MARCH 23 -- An amateur Dutch adventurer last week set off to make, what he says, will be the first row solo across the Pacific at the ocean’s widest point, “from mainland to mainland.”
Ralph Tuijin, 35, kicked off last week from Callao, Peru, aboard his custom 23.5-foot rowing boat, Zeeman Challenger, a news release says. Over the next eight months Tuijin plans to row nearly 10,000 miles to Brisbane, Australia.
Even after months of training Tuijin found after the first night that he needed to make adjustments. “The first night was [a] difficult one,” he writes in his daily blog. “I had to get used to the rhythm of two hours rowing, two hours resting once again. Everything was slowly starting to hurt again. Hands full of blisters again, pain between the shoulder blades and in my lower back and feet. Everything will have to get ‘rowed in’ again.”
A week later, Tuijin seemed to have settled in, and was enjoying his time alone on the ocean. “Yesterday I saw flying fish again,” he writes in the blog. “Shortly before sunrise another group of dolphins came leaping past — always a beautiful sight.”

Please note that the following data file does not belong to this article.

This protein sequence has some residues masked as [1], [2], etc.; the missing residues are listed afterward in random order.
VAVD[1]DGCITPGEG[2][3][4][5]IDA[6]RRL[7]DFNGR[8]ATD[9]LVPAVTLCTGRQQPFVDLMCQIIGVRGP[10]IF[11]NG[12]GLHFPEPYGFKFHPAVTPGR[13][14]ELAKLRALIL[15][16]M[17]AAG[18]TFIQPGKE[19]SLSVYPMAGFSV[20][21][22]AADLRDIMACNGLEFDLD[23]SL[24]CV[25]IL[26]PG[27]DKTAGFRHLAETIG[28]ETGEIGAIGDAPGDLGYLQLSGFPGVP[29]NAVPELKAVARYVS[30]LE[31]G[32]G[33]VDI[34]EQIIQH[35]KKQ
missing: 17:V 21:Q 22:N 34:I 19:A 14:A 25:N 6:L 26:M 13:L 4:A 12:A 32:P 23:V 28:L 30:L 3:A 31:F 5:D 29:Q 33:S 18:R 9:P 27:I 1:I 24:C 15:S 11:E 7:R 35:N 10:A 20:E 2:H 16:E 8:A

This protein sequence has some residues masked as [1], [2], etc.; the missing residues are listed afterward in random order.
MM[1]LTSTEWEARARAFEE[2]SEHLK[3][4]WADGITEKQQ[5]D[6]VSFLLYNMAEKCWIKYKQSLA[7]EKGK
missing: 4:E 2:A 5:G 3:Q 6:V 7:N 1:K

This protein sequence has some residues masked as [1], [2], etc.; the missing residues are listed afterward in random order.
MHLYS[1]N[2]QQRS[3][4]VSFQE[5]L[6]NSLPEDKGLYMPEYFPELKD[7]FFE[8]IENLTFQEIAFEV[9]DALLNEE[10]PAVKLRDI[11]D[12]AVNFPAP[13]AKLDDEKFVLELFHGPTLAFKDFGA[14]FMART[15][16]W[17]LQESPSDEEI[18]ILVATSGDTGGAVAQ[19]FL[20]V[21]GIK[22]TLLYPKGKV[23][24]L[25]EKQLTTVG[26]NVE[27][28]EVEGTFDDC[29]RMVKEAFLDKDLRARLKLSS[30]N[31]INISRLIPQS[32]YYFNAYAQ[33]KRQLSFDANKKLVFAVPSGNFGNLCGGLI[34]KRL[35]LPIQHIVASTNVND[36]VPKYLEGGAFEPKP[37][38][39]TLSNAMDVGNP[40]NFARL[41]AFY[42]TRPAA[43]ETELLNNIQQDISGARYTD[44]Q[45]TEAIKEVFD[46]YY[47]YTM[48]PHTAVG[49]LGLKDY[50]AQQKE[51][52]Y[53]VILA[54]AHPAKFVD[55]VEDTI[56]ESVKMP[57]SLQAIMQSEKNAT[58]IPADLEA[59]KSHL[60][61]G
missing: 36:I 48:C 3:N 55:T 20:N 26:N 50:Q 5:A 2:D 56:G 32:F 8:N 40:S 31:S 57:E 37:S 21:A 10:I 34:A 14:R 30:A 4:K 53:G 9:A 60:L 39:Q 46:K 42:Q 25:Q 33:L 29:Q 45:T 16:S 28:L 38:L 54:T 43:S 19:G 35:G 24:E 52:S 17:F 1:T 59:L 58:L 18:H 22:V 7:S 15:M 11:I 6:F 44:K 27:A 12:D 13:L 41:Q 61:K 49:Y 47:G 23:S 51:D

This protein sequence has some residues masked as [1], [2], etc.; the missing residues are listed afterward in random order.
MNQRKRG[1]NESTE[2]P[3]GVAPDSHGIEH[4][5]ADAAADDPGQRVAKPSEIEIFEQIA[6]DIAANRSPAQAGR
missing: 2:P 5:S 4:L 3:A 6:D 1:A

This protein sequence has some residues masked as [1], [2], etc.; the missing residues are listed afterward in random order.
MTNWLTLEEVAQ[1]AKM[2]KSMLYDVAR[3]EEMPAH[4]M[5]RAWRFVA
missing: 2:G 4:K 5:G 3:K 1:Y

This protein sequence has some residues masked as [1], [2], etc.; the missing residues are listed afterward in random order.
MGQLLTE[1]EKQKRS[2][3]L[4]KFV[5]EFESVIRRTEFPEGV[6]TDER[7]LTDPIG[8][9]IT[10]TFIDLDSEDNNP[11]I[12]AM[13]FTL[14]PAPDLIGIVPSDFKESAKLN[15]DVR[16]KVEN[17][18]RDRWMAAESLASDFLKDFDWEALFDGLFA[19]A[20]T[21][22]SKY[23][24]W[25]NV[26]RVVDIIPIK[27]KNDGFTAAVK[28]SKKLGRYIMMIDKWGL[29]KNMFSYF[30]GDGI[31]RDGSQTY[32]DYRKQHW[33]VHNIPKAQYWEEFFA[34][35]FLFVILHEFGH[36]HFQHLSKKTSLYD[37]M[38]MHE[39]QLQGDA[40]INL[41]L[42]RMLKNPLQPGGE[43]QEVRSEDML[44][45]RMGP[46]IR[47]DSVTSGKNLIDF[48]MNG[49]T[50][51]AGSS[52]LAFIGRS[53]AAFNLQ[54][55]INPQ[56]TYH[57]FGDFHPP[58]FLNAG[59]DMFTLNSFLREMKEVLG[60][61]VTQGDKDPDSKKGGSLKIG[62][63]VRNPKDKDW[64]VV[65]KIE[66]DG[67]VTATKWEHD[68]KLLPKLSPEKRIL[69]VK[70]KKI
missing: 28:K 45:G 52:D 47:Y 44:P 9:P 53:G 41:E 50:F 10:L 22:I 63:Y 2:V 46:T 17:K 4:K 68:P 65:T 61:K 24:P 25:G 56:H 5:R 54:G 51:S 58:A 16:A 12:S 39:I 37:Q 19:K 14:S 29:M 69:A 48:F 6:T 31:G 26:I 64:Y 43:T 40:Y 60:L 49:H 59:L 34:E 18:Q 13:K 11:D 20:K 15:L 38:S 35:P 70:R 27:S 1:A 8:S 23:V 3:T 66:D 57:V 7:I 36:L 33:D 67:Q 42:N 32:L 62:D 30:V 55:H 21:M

In preparation for his trans-Pacific journey, Tuijin and his brother, Michael, spent nearly three months rowing across the Atlantic from La Gomera in the Canary Islands to Curacao in the Dutch Antilles, the release says. Tuijin decided to row across the Pacific, in part, to raise money for a children’s charity in India.
For more information about the charity, and to follow Tuijin’s progress, click here.
— Jason Fell